The Episcopal Writing Center is a special place. Fellows form lifelong bonds. In keeping with tradition, this year’s underclassmen wrote Senior Tributes highlighting the graduating fellows and the impact they’ve had on the program.
Odgen Honors College at Louisiana State University
Major: Political Science/International Policy
Olivia Grice has always loved to write, so much so that she knew she was destined to be a Writing Fellow. She believed “writing was something I was always a little bit good at,” although her peers would tell you she was much more than a little good at it. She faced challenges in her tutoring, such as tutoring exchange students with their basic English writing, but in the end decided that experiences like these are what made her the Writing Fellow she is today. More importantly, Olivia has been a kind and empathetic Writing Fellow, who tutored writing not for herself but for the community. She loved tutoring creative writing because she “loved to read what students had invented,” and her primary reason for becoming a Writing Fellow was because she had been helping her friends with papers long before she joined the Writing Center. Olivia was “always able to tell when students were uncomfortable with sharing” and when they were self-conscious, and helped them with her empathy, seeking to understand why they might feel as they do towards writing. She was always able to “help students who were different learners adapt to traditional classroom writing.” Humble as always, Olivia talked not of how she has helped the students she tutored but of how those students have shaped her. Olivia feels that the writing she tutored improved her own writing, and that it taught her the meaning of good criticism and how to react to it. Olivia, you have been a model Writing Fellow and a positive impact on anyone who uses that space. The Writing Center is lucky to have had you as a tutor, and we will miss you.
– By Laura Kurtz
Lauren Borthwick Hoff
University of British Columbia
Always striving to “further her knowledge in English” Lauren Borthwick Hoff has been a remarkable asset to the Writing Center community. While her favorite type of writing to tutor is science writing, she also had a strong love helping guide for DBQs. Lauren explains that her passion for tutoring DBQs stems from “being able to watch the writers make connections between different documents” and her love of history. She prides herself in her “ability to provide a comfortable environment and an opportunity where kids can voice their concerns in regards to their papers," something that is always a goal for empathetic Writing Fellows. Her “balance of positive and negative feedback” creates a constructive response for writers to truly grow from.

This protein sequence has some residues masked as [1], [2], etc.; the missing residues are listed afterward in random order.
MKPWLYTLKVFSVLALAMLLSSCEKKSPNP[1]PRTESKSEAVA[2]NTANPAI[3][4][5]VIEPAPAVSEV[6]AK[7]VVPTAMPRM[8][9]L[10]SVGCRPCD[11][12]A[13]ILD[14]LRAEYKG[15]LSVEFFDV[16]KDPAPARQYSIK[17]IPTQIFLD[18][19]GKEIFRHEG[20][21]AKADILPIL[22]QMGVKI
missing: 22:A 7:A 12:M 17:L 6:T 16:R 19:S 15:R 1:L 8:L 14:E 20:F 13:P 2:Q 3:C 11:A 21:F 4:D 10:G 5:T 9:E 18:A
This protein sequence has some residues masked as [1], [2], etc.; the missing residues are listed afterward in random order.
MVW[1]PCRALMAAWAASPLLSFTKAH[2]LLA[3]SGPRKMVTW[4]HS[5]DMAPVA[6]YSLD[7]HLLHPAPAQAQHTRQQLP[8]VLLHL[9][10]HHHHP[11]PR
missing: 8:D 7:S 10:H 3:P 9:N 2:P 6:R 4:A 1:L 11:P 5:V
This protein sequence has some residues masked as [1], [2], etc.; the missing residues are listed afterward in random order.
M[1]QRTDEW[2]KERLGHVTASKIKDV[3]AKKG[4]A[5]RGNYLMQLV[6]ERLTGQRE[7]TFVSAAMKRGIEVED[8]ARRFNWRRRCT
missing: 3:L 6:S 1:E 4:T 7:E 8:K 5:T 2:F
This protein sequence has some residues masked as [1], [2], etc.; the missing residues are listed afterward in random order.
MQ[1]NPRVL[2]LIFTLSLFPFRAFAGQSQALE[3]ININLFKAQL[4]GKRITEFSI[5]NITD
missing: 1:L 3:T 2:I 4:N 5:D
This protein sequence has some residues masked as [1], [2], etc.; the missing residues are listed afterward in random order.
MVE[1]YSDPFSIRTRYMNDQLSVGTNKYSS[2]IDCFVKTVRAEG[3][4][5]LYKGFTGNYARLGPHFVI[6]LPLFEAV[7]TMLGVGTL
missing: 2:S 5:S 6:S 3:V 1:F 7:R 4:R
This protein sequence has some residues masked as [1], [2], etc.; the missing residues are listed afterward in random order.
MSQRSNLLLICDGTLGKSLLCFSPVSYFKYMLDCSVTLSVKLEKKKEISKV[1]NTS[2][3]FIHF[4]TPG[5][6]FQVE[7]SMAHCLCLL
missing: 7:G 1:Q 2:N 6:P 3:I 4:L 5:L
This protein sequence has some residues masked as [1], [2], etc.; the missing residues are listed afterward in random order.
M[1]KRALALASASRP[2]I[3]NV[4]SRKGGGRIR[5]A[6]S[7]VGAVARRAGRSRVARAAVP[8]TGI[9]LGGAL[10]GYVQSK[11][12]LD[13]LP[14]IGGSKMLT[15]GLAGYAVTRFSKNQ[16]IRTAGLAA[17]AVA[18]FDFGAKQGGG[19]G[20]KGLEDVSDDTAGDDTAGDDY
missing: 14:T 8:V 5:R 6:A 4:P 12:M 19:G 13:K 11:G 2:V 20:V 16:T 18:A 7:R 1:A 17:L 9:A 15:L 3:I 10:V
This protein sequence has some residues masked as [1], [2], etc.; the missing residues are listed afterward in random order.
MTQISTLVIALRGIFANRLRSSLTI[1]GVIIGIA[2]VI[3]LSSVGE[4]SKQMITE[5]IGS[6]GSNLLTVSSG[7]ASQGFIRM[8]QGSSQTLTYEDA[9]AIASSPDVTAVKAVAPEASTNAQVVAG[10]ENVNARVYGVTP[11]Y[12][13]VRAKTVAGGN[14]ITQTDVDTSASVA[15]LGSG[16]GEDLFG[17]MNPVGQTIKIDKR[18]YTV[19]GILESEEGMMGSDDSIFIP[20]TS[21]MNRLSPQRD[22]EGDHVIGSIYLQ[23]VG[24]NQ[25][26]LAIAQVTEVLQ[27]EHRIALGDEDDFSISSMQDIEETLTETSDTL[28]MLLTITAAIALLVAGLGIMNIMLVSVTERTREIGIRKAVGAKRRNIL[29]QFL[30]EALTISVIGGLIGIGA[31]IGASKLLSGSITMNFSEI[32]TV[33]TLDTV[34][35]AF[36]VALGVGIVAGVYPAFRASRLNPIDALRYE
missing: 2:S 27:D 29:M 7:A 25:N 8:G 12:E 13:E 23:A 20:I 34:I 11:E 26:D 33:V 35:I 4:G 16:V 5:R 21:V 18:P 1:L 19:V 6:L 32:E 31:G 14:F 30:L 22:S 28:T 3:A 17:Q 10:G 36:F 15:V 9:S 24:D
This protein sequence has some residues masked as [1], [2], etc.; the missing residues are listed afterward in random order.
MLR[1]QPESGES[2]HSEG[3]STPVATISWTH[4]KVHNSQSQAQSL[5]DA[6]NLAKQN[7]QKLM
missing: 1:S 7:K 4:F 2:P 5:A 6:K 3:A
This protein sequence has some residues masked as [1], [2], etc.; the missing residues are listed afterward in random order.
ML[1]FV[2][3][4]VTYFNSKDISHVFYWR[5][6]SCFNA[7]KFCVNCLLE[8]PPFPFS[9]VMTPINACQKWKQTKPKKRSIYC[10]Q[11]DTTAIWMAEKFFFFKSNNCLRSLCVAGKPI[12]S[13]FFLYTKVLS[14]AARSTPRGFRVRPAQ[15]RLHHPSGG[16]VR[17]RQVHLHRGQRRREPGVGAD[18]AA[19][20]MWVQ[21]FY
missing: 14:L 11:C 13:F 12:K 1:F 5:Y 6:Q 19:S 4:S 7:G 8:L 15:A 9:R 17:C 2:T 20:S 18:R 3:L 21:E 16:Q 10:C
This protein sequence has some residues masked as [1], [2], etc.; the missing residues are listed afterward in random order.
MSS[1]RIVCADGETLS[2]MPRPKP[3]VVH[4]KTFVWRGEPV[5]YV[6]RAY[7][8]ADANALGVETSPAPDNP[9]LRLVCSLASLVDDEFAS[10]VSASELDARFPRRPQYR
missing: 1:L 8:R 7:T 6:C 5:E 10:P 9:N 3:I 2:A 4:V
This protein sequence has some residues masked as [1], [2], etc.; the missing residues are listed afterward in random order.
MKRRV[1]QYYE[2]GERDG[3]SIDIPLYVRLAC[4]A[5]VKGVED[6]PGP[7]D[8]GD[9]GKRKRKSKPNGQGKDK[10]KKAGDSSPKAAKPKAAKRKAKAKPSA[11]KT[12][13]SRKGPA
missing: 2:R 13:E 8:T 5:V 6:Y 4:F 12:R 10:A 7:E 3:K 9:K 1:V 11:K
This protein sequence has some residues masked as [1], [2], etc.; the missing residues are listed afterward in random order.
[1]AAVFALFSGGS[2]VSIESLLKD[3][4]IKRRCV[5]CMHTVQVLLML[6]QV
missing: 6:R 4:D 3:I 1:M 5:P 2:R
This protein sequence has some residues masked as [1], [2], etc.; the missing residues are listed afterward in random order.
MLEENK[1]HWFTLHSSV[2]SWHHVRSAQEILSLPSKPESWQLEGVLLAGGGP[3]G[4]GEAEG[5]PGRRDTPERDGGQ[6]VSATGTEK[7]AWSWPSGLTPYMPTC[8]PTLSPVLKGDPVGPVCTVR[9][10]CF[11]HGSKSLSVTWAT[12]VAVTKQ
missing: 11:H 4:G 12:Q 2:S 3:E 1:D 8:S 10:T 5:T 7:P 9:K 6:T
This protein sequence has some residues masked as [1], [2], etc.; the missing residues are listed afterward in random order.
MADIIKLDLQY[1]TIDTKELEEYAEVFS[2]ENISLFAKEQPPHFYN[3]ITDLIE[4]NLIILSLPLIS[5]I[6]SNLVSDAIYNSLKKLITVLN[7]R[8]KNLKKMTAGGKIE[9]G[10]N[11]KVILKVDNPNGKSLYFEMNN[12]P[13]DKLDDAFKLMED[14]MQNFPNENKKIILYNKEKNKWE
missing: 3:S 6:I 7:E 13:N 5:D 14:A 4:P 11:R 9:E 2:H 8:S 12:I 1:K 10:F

Lauren discussed an important aspect of the Writing Center that many can vouch for, the close-knit community. She elaborates that being a Writing Fellow has allowed her to connect better to the general Episcopal community. Lauren spent much of her day in the Writing Center, whether she was tutoring, killing time before English class, or using it as “a space to eat lunch." Her engaging personality has made it effortless for students to connect with her, and Lauren even shares a time that a student described her as “a big sister she never had” and gave Lauren her email, as the two could continue to share advice. Finally, Lauren positively reflects on her time in the Writing Center and encourages others to apply as Fellows, stating, “It’s a chance to practice writing and look at other people’s writing which then helps you examine your own." Lauren, thank you for all you have accomplished in the Writing Center, from making each student feel that he or she is in a comforting environment to being such an inimitable role model for other tutors.
– By Landry Litel
Abby Johnson, National Merit Commended Scholar
Southern Methodist University
Before her junior year of high school, Abby Johnson decided to become a Writing Fellow due to her love for English. Abby had always yearned to help other people, and tutoring in the Writing Center provided a perfect opportunity to fulfill her interests. Unlike many students, Abby loves writing literary analyses but does not have a major interest in creative writing. Having taken social studies AP courses in her high school years, Abby loves dealing with document-based questions and continues to enjoy tutoring students for DBQs. In her years as a Writing Fellow, Abby has recognized her strength of being empathetic to others. Many students who come for help in the Writing Center are vulnerable and afraid of showing their work to the tutors, and Abby has done a great job trying to understand and make the writers feel comfortable.
During the breaks, Abby would often spend time in the Writing Center, especially relaxing on the couch after tiring classes. The calm, serene ambiance in the Writing Center comforted her. While Abby had many activities to manage during her junior and senior years of high school, she loved getting to know students, especially when she recognized them after the sessions. Through these tutoring sessions, she formed a connection with the students in various aspects: as a friend, a tutor, and a listener. She was also curious to know what students in other classes are learning and how the courses have changed over time. As an experienced tutor, Abby’s advice to new Writing Fellows is to stay enthusiastic while helping students and think about the benefits of the experience as a tutor as well as a writer. While some students might not pursue writing as a career, they are bound to gain invaluable skills from their experiences in the Writing Center.
– By Arohi Gopal
Mason LaFerney, National Merit Finalist